Participants were pregnant women before 24 weeks of gestation in Dong Anh district. The sample size calculated based on cohort study formula. An appropriate sample size was calculated based on the assumption that 41.2% of the women were exposed to IPV and delivered PTB infants, whereas 20.6% were not exposed to IPV and delivered PTB infants [15]. For LBW, the similar proportional distributions were 42.3% and 21.2%, respectively [15]. The results of the two analyses (considering a risk ratio = 2; precision = 0.15; power: 90%) indicated an appropriate sample size of 1044 and 1084 women, respectively. The assumed loss to follow-up was 20%. Hence, a total sample of 1300 pregnant women was needed in order to test the hypothesis regarding an association between exposure to IPV and the two adverse pregnancy outcomes.

List of all pregnant women less than 24 weeks of gestation age (from March 2014 to July 2015) in Dong Anh district was established by the collaborators of the commune's population. Based on this list the research team sent the invitation letter to all them to go to ANC at two district hospitals or commune health Centre. If they were less than 24 weeks of gestation age (determined by ultrasound), did not suffer from chronic diseases and to agree to participate in research, they were selected. Data collection was conducted in three stages: at enrolment where information on socio-demographic and reproductive health was collected; at 30–34 weeks of pregnancy where detailed information on exposure to violence before and during pregnancy was collected and at delivery where the birth weight and gestational age of the child were determined.

In fact 1,337 pregnant women were enrolled before 24 weeks of gestation (confirmed by ultrasound scanning), 1276 (96%) of these women were followed from inclusion until delivery. The processing of data collection is presented in Fig 1.

Questionnaires and interviewers

A team of six interviewers who were selected among the staff in Dong Anh Population Centre district were trained and supervised by the research team from Hanoi Medical University, University of Copenhagen, and University of Southern Denmark. The questionnaires were developed based on the WHO questionnaire on health and violence against women which has been validated and used in the National Study on Violence against Women in Vietnam in 2010 [14]. To capture violence enacted during pregnancy, the IPV assessment period of “past 12 months” in the original tool was changed to “during this pregnancy”. The adapted questionnaire was pilot tested and revised according to the gained experience.



Maternal exposure to IPV was determined through the question: ‘‘during your present pregnancy did your current partner or boyfriend do any of the following things to you? The list of potential offences were as follows: Physical violence: slapped, pushed, hit, kicked, chocked or threatened to use or actually used anything that could hurt them; Emotional violence: insulted, humiliated, intimidated or either personally threatens to hurt the woman or someone they cared for; Sexual violence: verbally forced to have sexual intercourse, physically forced to have sexual intercourse, accepting sexual intercourse because of fear of partners reaction, or forced to do a sexual act which the women found degrading or humiliating.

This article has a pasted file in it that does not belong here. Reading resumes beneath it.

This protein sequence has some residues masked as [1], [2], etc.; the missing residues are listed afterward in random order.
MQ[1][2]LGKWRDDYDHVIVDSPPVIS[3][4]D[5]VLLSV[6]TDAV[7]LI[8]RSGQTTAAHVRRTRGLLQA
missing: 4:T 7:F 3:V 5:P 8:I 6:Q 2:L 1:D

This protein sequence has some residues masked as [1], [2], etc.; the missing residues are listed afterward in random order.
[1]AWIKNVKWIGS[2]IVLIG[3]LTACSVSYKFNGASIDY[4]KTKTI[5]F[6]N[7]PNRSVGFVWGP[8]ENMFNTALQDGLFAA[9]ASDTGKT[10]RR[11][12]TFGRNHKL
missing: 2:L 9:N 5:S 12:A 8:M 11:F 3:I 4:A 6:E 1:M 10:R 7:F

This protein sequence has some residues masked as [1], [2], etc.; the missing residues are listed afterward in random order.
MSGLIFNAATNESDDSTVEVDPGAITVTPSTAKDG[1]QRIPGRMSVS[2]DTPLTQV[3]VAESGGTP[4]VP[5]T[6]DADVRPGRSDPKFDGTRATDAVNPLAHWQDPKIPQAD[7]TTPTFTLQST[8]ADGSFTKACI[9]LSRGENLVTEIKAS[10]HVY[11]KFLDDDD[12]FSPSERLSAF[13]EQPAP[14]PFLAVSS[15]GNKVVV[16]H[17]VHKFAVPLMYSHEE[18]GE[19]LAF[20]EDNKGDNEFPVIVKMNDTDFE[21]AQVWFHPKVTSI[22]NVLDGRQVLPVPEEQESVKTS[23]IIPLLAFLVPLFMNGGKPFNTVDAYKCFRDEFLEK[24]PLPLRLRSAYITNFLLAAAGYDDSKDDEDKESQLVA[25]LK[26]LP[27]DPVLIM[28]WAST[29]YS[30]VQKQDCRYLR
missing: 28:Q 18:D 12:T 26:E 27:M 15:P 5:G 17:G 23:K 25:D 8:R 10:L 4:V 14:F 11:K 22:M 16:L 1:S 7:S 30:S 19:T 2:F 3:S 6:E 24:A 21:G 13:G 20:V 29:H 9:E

Birth outcomes: Preterm birth and Low birth weight.


Information on socio-demographic characteristics (age, education level, and occupation), lifestyle factors (smoking and alcohol consumption), previous history of adverse pregnancy outcomes, and chronic morbidities (diabetes mellitus, hypertension) were collected at inclusion.

Biological markers.

The women’s blood pressure, haemoglobin level, weight and height were measured at inclusion and BMI was calculated. Information of the women’s HIV test status was obtained from the women’s antenatal card.

Statistical analysis

Data were double entered in EpiData and exported to Stata version 10 for statistical analyses (S1 File, S2 File). Experience of any physical, sexual or emotional violence was considered if a woman reported being exposed to at least one of the acts of violence exerted by her partner during the present pregnancy. To estimate the association between maternal exposure to physical violence and risk of PTB and LBW, logistic regression analyses were performed and odds ratios (OR) with 95% confidence intervals (CI) were calculated. Firstly, crude ORs were calculated and secondly possible confounders were controlled for in multivariate logistic regression analyses. In the first regression model additional adjustment for emotional and sexual violence was performed, in the second regression model additional adjustment for the effect of maternal age, education, occupation, previous adverse pregnancy outcome, BMI, haemoglobin status was performed. CIs were calculated at the 95% level. To identify effect modification, stratified analyses of the association between physical violence and PTB and LBW, respectively, were performed on the basis of age, education, occupation, previous adverse pregnancy outcomes, BMI and haemoglobin level. No significant differences were found across the different strata.